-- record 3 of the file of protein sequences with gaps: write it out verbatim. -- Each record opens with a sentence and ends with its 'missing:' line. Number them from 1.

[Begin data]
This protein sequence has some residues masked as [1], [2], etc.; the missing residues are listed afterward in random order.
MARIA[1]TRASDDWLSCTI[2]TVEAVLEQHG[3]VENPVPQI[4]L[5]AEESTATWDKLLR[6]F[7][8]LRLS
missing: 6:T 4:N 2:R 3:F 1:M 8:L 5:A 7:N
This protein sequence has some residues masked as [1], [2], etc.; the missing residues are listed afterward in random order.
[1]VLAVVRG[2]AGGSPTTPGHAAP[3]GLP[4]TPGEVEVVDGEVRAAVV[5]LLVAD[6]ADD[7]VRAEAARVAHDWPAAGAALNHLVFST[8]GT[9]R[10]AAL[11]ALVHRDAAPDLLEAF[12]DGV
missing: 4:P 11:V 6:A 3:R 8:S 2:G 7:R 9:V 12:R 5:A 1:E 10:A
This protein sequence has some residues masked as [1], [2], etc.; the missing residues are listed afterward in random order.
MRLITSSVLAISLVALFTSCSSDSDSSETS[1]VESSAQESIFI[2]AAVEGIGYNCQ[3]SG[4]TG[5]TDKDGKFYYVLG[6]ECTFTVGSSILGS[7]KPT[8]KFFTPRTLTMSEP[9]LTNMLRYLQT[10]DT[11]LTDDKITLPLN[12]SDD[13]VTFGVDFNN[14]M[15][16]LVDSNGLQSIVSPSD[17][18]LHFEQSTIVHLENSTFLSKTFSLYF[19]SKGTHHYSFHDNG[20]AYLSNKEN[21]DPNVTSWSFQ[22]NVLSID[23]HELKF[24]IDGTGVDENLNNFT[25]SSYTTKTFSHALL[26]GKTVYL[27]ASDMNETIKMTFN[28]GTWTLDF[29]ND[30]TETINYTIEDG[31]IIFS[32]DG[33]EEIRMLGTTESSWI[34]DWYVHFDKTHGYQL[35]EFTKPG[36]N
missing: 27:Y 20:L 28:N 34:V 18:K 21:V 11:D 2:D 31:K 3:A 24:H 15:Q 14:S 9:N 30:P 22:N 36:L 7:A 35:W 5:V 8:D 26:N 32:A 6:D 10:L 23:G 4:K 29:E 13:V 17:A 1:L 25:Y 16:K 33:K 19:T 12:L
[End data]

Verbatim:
This protein sequence has some residues masked as [1], [2], etc.; the missing residues are listed afterward in random order.
MRLITSSVLAISLVALFTSCSSDSDSSETS[1]VESSAQESIFI[2]AAVEGIGYNCQ[3]SG[4]TG[5]TDKDGKFYYVLG[6]ECTFTVGSSILGS[7]KPT[8]KFFTPRTLTMSEP[9]LTNMLRYLQT[10]DT[11]LTDDKITLPLN[12]SDD[13]VTFGVDFNN[14]M[15][16]LVDSNGLQSIVSPSD[17][18]LHFEQSTIVHLENSTFLSKTFSLYF[19]SKGTHHYSFHDNG[20]AYLSNKEN[21]DPNVTSWSFQ[22]NVLSID[23]HELKF[24]IDGTGVDENLNNFT[25]SSYTTKTFSHALL[26]GKTVYL[27]ASDMNETIKMTFN[28]GTWTLDF[29]ND[30]TETINYTIEDG[31]IIFS[32]DG[33]EEIRMLGTTESSWI[34]DWYVHFDKTHGYQL[35]EFTKPG[36]N
missing: 27:Y 20:L 28:N 34:V 18:K 21:V 11:D 2:D 31:K 3:A 24:H 15:Q 14:S 9:N 30:P 22:N 36:L 7:A 35:W 5:V 8:D 26:N 32:A 6:D 10:L 23:G 4:K 29:E 13:V 17:A 1:L 25:Y 16:K 33:K 19:T 12:L